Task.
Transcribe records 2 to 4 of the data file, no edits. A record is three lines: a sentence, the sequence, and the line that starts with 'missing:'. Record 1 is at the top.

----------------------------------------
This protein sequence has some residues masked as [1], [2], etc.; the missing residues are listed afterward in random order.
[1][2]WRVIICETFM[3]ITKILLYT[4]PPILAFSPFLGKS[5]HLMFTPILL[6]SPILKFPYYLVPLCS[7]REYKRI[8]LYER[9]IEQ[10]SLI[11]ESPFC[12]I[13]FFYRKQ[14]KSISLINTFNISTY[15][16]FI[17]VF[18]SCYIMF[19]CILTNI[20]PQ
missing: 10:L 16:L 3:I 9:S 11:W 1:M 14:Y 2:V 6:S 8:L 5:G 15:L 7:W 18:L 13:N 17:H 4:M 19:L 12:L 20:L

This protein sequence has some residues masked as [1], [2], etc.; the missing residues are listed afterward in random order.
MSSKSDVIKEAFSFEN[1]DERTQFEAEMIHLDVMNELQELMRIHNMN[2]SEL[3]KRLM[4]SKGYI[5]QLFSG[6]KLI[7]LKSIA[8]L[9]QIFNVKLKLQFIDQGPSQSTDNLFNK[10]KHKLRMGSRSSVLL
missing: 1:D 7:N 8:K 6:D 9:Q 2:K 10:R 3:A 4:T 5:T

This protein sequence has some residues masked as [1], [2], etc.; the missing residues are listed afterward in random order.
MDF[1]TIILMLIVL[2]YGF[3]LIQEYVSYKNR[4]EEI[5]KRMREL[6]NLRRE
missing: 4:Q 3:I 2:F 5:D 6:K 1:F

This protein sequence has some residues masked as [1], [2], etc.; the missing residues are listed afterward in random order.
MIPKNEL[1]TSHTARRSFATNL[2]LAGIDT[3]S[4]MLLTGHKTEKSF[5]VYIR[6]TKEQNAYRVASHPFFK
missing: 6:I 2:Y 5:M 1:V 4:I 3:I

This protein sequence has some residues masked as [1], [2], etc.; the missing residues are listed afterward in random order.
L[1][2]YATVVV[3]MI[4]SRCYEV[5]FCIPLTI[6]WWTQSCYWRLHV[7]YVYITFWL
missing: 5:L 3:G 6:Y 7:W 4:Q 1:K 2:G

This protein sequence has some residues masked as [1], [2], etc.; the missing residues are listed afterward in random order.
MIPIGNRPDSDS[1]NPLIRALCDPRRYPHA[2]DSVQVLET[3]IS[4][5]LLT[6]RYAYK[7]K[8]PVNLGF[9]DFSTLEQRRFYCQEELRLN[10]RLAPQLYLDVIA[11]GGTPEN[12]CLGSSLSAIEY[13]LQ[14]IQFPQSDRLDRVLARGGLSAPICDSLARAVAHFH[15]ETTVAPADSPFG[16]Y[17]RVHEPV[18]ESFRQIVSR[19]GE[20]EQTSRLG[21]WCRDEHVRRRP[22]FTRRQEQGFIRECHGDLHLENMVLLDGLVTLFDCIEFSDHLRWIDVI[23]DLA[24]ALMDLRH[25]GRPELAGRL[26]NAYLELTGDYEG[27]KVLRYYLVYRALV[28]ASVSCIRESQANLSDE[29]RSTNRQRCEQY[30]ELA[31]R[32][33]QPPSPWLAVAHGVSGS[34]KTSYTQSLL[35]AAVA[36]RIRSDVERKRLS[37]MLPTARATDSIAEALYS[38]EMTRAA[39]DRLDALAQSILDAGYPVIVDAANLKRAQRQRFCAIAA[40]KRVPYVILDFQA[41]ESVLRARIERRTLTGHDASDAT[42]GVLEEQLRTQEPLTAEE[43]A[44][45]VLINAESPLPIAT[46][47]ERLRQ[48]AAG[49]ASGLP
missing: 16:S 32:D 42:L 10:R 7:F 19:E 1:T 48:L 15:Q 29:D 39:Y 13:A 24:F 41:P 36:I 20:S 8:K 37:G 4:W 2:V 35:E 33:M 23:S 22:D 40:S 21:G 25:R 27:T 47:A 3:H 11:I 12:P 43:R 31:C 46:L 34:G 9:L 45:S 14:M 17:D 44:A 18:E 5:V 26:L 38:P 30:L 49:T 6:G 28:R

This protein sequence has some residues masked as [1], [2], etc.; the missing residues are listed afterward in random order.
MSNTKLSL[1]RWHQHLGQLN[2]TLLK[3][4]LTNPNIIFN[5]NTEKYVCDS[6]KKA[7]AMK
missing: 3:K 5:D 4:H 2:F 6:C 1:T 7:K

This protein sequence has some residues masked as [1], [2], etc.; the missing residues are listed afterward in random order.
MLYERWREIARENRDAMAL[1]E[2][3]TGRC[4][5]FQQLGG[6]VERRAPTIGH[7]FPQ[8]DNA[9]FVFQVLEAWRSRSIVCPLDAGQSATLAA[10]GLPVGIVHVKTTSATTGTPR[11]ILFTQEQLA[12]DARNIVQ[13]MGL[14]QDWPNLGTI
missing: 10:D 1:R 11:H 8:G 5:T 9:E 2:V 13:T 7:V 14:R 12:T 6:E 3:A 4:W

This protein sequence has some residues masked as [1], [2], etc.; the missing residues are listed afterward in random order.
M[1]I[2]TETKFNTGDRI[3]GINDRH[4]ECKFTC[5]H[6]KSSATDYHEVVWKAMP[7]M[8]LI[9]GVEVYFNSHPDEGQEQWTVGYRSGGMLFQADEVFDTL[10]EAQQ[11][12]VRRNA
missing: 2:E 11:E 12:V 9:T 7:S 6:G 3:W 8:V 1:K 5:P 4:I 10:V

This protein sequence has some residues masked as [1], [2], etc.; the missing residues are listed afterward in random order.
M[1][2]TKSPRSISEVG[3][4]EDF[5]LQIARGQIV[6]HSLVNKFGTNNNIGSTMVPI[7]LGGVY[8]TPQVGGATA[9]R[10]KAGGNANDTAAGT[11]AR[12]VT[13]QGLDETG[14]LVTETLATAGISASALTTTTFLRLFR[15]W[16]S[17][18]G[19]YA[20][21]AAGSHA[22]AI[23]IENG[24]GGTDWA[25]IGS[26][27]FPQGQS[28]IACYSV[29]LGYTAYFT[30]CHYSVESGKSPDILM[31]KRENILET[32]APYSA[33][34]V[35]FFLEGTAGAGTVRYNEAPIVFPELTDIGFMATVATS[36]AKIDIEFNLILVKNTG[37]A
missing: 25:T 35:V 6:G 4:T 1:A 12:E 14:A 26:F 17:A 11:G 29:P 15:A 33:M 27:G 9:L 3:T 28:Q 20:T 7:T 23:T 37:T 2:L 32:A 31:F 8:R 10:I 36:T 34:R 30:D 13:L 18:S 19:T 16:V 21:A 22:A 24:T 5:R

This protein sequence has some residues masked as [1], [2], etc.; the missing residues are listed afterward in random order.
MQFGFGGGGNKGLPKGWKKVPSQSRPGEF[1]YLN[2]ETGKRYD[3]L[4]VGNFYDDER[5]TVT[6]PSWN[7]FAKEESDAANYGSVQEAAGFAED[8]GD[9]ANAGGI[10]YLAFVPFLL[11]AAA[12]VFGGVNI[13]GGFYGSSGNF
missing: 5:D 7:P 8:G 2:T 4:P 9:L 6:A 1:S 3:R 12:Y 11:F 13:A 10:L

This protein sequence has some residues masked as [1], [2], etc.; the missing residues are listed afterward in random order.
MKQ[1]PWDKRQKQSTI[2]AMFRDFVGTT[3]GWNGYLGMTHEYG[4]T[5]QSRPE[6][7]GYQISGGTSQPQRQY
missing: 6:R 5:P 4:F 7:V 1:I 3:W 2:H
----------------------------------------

This protein sequence has some residues masked as [1], [2], etc.; the missing residues are listed afterward in random order.
MSSKSDVIKEAFSFEN[1]DERTQFEAEMIHLDVMNELQELMRIHNMN[2]SEL[3]KRLM[4]SKGYI[5]QLFSG[6]KLI[7]LKSIA[8]L[9]QIFNVKLKLQFIDQGPSQSTDNLFNK[10]KHKLRMGSRSSVLL
missing: 1:D 7:N 8:K 6:D 9:Q 2:K 10:R 3:A 4:T 5:T

This protein sequence has some residues masked as [1], [2], etc.; the missing residues are listed afterward in random order.
MDF[1]TIILMLIVL[2]YGF[3]LIQEYVSYKNR[4]EEI[5]KRMREL[6]NLRRE
missing: 4:Q 3:I 2:F 5:D 6:K 1:F

This protein sequence has some residues masked as [1], [2], etc.; the missing residues are listed afterward in random order.
MIPKNEL[1]TSHTARRSFATNL[2]LAGIDT[3]S[4]MLLTGHKTEKSF[5]VYIR[6]TKEQNAYRVASHPFFK
missing: 6:I 2:Y 5:M 1:V 4:I 3:I